By Joe Tash
San Diego County may not be home to offshore oil drilling platforms, but it still faces a risk of oil spills from military and tanker ships, tanker-trucks and an oil pipeline from Los Angeles, said experts at a forum held locally last week.
The forum on the potential for oil spills in San Diego County was organized by San Diego Coastkeeper at a time when the public's attention has been focused for much of the summer to the response to a massive oil spill in the Gulf of Mexico caused by an explosion on a drilling rig. The Aug. 26 forum attracted 80 to 100 people.
"For the most part, the risks in San Diego are not near what you have in Los Angeles," said Steve Weisberg, a scientist and executive director of the Southern California Coastal Water Research Project.
But Robin D. Lewis, senior environmental scientist with the California Office of Spill Prevention and Response, said in an interview after the forum that although San Diego doesn't have offshore oil rigs — which can be found further north off the Orange and Los Angeles County coastlines and other locations — the risk of oil spills exists.
"It's shipping traffic, that's the thing here, shipping and boating," said Lewis. Other concerns include a pipeline along the Interstate 5 corridor that leads to a refinery in the Mission Gorge area and trucks that bring in loads of 8,000 gallons of gasoline on local roads.
Navy ships bring in large amounts of fuel into San Diego Bay for ships and aircrafts, and the Navy operates a large tank farm near Pt. Loma.
"They (the Navy) manage and handle an enormous amount of product on a daily basis," said Lewis. Although the Navy has a good safety record and very few spills have occurred over the years, he said, "things happen."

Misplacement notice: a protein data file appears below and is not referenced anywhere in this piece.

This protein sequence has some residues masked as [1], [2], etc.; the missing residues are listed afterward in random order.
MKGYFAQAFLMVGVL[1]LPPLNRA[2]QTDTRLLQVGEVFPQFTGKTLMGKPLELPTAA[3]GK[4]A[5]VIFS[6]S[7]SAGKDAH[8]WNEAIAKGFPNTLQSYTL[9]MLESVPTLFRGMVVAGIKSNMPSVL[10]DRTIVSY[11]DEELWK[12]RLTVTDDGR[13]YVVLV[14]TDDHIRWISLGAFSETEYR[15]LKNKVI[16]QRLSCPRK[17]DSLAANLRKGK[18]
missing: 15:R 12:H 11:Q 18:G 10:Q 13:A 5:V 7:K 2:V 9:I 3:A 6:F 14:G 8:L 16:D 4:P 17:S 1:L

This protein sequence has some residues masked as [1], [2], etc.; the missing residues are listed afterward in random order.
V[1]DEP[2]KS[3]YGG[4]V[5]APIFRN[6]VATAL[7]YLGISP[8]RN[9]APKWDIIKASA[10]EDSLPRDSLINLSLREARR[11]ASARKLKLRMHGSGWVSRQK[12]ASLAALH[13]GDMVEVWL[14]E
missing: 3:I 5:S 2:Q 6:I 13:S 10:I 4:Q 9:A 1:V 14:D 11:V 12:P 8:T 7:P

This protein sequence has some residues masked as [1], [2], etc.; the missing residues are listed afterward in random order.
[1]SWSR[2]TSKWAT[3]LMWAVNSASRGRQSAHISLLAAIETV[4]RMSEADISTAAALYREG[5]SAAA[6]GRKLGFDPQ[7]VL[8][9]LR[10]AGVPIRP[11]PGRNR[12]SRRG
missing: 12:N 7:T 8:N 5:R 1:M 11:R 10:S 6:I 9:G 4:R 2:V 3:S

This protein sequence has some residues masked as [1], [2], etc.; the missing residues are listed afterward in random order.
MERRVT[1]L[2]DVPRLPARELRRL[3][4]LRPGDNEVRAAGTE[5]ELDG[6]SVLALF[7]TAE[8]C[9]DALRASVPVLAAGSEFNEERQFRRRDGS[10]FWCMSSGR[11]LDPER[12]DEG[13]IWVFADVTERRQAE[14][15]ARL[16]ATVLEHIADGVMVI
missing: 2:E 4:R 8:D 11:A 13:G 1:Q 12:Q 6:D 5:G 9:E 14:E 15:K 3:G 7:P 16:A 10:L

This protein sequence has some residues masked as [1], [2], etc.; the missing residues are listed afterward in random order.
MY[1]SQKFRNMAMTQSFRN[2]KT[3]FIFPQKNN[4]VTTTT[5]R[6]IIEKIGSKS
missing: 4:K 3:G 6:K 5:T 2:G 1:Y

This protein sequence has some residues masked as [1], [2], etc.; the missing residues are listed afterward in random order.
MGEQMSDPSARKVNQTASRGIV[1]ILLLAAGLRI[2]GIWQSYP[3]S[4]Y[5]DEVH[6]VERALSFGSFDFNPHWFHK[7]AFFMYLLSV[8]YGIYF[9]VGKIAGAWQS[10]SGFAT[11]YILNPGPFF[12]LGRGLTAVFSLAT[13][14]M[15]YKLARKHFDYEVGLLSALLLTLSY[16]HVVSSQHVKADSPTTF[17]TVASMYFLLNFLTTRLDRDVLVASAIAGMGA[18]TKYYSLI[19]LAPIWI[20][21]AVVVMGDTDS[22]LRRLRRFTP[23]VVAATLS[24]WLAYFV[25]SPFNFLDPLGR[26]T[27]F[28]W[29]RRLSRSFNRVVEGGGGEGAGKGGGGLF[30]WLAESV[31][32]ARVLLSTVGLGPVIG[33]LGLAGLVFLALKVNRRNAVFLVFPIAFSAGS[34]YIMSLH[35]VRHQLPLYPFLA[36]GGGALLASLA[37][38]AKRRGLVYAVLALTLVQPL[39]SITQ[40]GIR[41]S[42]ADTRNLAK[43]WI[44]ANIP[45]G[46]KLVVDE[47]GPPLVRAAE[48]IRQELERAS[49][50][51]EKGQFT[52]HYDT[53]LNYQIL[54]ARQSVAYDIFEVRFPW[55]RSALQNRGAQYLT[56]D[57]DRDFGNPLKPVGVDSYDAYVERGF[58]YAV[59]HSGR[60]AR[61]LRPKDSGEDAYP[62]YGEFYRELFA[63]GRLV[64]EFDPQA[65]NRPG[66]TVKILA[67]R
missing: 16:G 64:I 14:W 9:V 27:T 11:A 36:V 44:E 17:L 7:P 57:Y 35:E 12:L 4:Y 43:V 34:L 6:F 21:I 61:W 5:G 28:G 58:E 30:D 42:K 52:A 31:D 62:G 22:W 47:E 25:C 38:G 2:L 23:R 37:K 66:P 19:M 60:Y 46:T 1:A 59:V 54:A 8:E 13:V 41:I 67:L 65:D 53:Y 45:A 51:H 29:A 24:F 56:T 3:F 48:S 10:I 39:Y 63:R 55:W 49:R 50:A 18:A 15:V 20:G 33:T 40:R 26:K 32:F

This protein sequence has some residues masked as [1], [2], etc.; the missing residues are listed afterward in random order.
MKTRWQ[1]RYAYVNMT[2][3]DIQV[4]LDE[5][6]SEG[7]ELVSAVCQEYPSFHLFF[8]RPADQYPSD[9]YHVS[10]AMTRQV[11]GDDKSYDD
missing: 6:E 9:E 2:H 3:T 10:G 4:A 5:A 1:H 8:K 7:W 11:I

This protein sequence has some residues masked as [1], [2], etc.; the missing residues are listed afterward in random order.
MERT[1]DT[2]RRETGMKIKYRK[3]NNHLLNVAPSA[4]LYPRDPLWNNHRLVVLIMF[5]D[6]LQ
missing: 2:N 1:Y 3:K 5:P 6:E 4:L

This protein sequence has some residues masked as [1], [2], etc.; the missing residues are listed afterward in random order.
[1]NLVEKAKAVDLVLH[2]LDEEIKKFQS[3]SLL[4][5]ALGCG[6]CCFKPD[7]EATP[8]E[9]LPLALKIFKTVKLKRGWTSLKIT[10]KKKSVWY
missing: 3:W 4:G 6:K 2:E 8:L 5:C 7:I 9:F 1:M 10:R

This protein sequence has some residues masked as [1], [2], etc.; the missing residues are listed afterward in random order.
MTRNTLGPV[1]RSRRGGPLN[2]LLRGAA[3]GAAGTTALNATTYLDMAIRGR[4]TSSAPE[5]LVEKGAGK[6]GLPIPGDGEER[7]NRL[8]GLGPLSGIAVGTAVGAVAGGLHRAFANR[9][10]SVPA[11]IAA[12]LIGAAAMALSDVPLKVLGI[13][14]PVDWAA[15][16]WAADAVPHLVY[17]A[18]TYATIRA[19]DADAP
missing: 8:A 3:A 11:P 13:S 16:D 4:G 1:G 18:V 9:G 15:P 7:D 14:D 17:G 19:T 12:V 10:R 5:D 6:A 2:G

Lewis' office works closely with the U.S. Coast Guard, which would also be a primary responder to any spill incident on the coast or in the bay.
Michael Salviati, a local Coast Guard representative, said on average, about 5,300 gallons of oil are discharged into San Diego waters each year, mostly from such incidents as a boat sinking or developing a leak in a tank or fuel line.
The Coast Guard's response to an oil spill includes efforts to identify the "responsible party," and get them to initiate cleanup action, Salviati said. If the responsible party can't be located or is unwilling to act, then the Coast Guard would begin the cleanup using money from a special trust fund, and seek to recover costs later.
The Coast Guard also works with state and local officials to plan for a large-scale spill and conducts drills and exercises to prepare for such an event, Salviati said.
Another panelist, former Huntington Beach mayor Debbie Cook, noted that efforts to expand oil drilling won't be able to satisfy the nation's energy needs, and suggested the public needs to push elected officials to pursue the development of renewable energy sources.